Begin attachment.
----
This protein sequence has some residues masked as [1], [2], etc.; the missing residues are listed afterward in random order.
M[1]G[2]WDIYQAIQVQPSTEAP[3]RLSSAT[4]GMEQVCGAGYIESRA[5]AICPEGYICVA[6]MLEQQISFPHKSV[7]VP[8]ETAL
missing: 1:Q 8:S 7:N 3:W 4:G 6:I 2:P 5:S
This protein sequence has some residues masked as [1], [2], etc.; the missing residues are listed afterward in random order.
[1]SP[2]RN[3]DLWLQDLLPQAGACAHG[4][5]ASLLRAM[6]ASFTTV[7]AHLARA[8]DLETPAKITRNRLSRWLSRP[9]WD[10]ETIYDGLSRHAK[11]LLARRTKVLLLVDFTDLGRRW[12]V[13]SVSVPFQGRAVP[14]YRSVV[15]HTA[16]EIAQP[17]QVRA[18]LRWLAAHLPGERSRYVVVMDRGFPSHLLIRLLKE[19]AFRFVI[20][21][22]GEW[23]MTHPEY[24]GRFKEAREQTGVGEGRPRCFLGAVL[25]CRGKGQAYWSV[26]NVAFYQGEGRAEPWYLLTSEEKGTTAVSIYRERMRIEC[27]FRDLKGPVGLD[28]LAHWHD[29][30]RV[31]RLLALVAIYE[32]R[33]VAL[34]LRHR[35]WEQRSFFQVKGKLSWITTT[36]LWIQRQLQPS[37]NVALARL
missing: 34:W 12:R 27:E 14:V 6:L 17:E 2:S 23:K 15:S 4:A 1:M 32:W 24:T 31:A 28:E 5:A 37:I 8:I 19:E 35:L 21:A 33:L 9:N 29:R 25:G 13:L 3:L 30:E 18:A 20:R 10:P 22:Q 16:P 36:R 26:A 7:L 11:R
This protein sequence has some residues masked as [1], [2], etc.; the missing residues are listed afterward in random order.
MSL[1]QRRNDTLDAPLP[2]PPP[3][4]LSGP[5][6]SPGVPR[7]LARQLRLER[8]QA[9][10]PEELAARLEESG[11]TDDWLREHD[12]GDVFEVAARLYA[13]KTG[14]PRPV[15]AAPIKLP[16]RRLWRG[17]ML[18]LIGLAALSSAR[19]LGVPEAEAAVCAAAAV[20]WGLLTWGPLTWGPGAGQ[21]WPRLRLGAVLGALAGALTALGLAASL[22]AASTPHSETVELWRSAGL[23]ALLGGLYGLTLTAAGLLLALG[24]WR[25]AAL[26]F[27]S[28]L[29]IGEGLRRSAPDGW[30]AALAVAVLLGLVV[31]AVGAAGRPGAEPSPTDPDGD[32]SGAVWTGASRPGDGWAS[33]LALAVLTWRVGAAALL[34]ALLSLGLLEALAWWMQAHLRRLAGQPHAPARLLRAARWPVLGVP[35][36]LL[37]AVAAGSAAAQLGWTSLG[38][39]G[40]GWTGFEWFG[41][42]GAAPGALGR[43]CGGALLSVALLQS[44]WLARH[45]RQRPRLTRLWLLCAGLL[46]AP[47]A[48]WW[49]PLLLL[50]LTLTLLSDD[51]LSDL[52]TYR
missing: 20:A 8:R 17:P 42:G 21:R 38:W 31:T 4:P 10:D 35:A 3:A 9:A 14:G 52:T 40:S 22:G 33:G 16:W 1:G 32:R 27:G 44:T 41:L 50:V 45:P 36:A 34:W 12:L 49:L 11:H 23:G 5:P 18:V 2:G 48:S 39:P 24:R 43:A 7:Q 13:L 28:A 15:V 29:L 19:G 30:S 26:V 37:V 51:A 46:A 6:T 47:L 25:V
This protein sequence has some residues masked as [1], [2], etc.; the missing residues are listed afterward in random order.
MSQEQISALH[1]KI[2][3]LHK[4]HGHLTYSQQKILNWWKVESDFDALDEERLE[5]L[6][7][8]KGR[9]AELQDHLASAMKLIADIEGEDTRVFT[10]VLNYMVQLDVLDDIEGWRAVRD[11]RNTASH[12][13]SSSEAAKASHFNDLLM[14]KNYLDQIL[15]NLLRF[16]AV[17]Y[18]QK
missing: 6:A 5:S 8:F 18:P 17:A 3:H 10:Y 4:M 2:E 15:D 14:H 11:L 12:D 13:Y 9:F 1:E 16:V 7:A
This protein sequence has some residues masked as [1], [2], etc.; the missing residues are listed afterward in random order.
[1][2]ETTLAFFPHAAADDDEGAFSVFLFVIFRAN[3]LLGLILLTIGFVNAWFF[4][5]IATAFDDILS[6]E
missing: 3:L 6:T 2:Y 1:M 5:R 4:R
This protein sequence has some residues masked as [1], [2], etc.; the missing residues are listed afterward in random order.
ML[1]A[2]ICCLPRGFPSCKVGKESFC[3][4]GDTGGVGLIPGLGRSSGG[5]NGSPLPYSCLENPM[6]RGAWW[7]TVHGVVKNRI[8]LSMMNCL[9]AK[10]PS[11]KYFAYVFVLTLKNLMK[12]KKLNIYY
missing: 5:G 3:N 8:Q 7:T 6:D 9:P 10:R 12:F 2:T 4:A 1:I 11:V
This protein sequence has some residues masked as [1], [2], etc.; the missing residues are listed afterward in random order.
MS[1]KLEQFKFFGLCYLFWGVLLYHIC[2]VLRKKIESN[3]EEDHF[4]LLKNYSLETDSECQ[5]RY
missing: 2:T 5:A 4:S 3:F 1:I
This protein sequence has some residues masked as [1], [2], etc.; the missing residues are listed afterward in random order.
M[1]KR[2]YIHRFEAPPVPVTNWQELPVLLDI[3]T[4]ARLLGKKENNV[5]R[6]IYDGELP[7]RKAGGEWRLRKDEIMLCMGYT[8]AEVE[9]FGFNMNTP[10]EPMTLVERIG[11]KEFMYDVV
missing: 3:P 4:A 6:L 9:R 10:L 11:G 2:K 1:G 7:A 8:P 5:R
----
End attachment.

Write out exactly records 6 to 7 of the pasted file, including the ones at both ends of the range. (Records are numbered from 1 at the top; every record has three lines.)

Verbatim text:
This protein sequence has some residues masked as [1], [2], etc.; the missing residues are listed afterward in random order.
ML[1]A[2]ICCLPRGFPSCKVGKESFC[3][4]GDTGGVGLIPGLGRSSGG[5]NGSPLPYSCLENPM[6]RGAWW[7]TVHGVVKNRI[8]LSMMNCL[9]AK[10]PS[11]KYFAYVFVLTLKNLMK[12]KKLNIYY
missing: 5:G 3:N 8:Q 7:T 6:D 9:P 10:R 12:F 2:T 4:A 1:I 11:V
This protein sequence has some residues masked as [1], [2], etc.; the missing residues are listed afterward in random order.
MS[1]KLEQFKFFGLCYLFWGVLLYHIC[2]VLRKKIESN[3]EEDHF[4]LLKNYSLETDSECQ[5]RY
missing: 2:T 5:A 4:S 3:F 1:I